Brother And Sister Stream Concerts To Entertain Care Homes Residents

Streetly Advertising Magazine
Priya and Arun

Walsall siblings Arun and Priya Saini have spent the spring and summer entertaining elderly and vulnerable people living in care homes by staging online concerts.

The duo, from Streetly, have picked up their violins and streamed dozens of recitals to keep care home residents entertained while they were in lockdown, unable to receive visits from their own family and friends.

The idea came after their mother Jyoti, a clinical pharmacist, had to visit homes as part of swabbing teams at the height of the coronavirus pandemic.

“Everyone was in full PPE, which is disconcerting for residents when they can’t see anyone’s faces,” she said. “When I suggested playing for them online, the children were keen to do it and I contacted care homes to see if they were interested.”

The duo – Arun, aged 13, a student at Hydesville Tower School, and 10-year-old Priya, who attends Mayfield School – have played short concerts on Zoom, Skype and Whatsapp to residents as far away as Sunderland.

“Residents have been isolated for so long that we felt it was really important to do something to lift their spirits,” said Jyoti. “It’s not only ensured the children do their violin practise, but also helped elderly people enjoy something a little different, as well as support the hard working carers who look after them whilst sometimes being away from their families.”

They are also raising money for The Care Workers’ Charity and have already raised £645. To help them raise more, visit

The Dads In Charge Of Lockdown Lessons

Walsall Community
Rob, Isabel & Toby Pearson Get To Grips With A Construction Project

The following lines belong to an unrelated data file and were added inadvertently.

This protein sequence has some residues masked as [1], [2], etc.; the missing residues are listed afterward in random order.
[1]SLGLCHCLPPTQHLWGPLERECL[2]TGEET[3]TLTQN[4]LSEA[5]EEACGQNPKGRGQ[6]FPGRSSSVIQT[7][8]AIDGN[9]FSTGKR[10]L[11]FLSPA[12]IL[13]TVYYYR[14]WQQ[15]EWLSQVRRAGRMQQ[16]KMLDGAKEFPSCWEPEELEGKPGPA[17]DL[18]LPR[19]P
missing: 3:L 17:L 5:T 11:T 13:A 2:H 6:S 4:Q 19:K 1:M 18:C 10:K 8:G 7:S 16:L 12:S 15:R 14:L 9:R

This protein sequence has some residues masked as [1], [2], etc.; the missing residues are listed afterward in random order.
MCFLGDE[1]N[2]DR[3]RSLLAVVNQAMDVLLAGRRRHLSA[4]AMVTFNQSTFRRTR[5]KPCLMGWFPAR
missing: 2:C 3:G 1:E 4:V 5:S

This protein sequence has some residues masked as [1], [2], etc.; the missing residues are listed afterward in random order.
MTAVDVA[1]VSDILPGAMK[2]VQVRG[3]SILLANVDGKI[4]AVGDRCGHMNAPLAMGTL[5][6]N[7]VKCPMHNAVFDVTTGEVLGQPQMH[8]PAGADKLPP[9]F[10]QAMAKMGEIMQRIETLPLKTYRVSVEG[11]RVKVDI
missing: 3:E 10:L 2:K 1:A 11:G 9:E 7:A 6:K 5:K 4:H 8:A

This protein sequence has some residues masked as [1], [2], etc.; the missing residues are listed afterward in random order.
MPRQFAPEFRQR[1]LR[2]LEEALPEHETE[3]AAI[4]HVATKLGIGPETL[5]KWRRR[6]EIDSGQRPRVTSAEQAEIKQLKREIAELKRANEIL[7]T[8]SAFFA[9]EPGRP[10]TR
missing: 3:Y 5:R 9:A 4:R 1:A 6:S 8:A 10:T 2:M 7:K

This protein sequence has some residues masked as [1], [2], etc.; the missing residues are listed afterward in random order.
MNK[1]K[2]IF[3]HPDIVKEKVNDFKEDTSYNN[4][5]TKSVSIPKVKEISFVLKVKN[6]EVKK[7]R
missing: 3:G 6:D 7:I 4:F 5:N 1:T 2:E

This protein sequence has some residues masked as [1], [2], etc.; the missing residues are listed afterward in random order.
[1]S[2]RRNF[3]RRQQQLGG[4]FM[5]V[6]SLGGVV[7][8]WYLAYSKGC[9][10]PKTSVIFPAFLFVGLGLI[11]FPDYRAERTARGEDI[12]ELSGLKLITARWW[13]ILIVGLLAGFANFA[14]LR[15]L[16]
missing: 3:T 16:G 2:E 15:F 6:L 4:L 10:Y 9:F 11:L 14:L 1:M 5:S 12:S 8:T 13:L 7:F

Philosopher George Santayana once remarked that ‘a child only educated in school is an uneducated child.’

With lockdown removing most children from the classrooms, home schooling has been the ‘new normal’ for many.

“Opportunities to learn surround us in everything we do – it doesn’t just happen in school,” explained Head Teacher Helen Wright.

“Give a child your time and attention and they will learn and remember more than they will ever in the classroom.”

Parents across the country have risen to the challenge and we catch up with a couple of local dads in charge of lockdown lessons.

Rob Pearson swapped his day-to-day job as a building maintenance systems engineer for teacher when schools closed down due to the coronavirus pandemic.
His daughter Isabel, who attends Park Hall Infants Academy, enjoyed daily lessons from dad, while his school teacher wife Cassie continued her day job.

As well as the 3 Rs, Rob and Isabel enjoyed regular nature lessons – signing up for a five-week bird-watching survey with the British Ornithological Trust (BTO) and planting flowers and tracking them as they grew.

There was also plenty of play-style learning to help keep Isabel’s three-year-old brother Toby occupied, too.

The pièce de resistance for Rob was the science lessons – making different paper aeroplanes and measuring how far they fly, and building a wind turbine out of tin cans.